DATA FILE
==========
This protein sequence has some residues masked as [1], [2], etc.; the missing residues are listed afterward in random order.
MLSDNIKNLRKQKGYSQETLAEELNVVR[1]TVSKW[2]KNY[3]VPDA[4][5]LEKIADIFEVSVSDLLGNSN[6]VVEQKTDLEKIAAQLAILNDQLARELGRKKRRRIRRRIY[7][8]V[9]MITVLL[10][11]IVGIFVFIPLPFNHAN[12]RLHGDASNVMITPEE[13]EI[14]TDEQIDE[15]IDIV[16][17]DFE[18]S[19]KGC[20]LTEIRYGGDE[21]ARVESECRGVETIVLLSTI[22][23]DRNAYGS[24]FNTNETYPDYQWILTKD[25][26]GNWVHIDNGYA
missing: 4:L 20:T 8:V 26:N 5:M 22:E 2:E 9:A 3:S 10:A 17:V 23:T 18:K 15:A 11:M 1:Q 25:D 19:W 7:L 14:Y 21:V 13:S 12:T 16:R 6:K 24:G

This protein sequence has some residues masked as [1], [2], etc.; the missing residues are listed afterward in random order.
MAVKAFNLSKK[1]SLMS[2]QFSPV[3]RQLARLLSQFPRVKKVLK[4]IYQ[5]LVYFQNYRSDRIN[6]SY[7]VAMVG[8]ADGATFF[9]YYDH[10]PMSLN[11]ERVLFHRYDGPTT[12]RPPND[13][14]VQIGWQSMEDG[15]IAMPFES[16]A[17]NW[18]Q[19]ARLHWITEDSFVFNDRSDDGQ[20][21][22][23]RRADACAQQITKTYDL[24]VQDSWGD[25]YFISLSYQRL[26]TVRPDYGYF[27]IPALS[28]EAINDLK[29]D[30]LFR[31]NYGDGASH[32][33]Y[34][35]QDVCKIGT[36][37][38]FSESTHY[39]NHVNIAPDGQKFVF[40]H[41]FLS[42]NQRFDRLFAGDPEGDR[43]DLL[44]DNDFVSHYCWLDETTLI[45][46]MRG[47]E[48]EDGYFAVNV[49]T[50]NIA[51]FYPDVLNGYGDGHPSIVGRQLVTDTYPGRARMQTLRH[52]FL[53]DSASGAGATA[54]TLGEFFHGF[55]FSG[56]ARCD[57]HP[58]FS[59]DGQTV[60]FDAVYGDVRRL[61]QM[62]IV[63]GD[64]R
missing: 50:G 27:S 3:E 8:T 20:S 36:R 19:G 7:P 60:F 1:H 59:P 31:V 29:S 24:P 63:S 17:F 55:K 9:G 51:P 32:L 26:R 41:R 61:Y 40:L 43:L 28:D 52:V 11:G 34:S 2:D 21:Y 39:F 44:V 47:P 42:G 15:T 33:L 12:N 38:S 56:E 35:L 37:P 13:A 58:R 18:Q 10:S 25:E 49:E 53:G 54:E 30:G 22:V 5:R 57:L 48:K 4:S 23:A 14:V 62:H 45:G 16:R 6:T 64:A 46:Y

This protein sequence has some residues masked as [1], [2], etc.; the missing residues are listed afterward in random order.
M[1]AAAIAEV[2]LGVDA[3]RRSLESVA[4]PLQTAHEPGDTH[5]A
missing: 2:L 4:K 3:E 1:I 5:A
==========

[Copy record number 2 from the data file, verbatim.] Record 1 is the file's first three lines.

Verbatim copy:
This protein sequence has some residues masked as [1], [2], etc.; the missing residues are listed afterward in random order.
MAVKAFNLSKK[1]SLMS[2]QFSPV[3]RQLARLLSQFPRVKKVLK[4]IYQ[5]LVYFQNYRSDRIN[6]SY[7]VAMVG[8]ADGATFF[9]YYDH[10]PMSLN[11]ERVLFHRYDGPTT[12]RPPND[13][14]VQIGWQSMEDG[15]IAMPFES[16]A[17]NW[18]Q[19]ARLHWITEDSFVFNDRSDDGQ[20][21][22][23]RRADACAQQITKTYDL[24]VQDSWGD[25]YFISLSYQRL[26]TVRPDYGYF[27]IPALS[28]EAINDLK[29]D[30]LFR[31]NYGDGASH[32][33]Y[34][35]QDVCKIGT[36][37][38]FSESTHY[39]NHVNIAPDGQKFVF[40]H[41]FLS[42]NQRFDRLFAGDPEGDR[43]DLL[44]DNDFVSHYCWLDETTLI[45][46]MRG[47]E[48]EDGYFAVNV[49]T[50]NIA[51]FYPDVLNGYGDGHPSIVGRQLVTDTYPGRARMQTLRH[52]FL[53]DSASGAGATA[54]TLGEFFHGF[55]FSG[56]ARCD[57]HP[58]FS[59]DGQTV[60]FDAVYGDVRRL[61]QM[62]IV[63]GD[64]R
missing: 50:G 27:S 3:E 8:T 20:S 36:R 19:G 7:P 60:F 1:H 59:P 31:V 29:S 24:P 63:S 17:F 55:K 9:G 51:P 32:L 26:R 41:R 61:Y 40:L 43:L 28:D 52:V 11:G 34:S 2:D 21:Y 39:F 44:V 47:P 42:G 15:T 33:L 12:N 38:S 56:E 35:L 37:P 13:A 58:R 18:Q 10:S 25:E 49:E 53:G 54:E 30:G 22:V 5:R 57:L 48:K 4:S 23:A 14:V 62:H 45:G 16:R 6:T 64:A 46:Y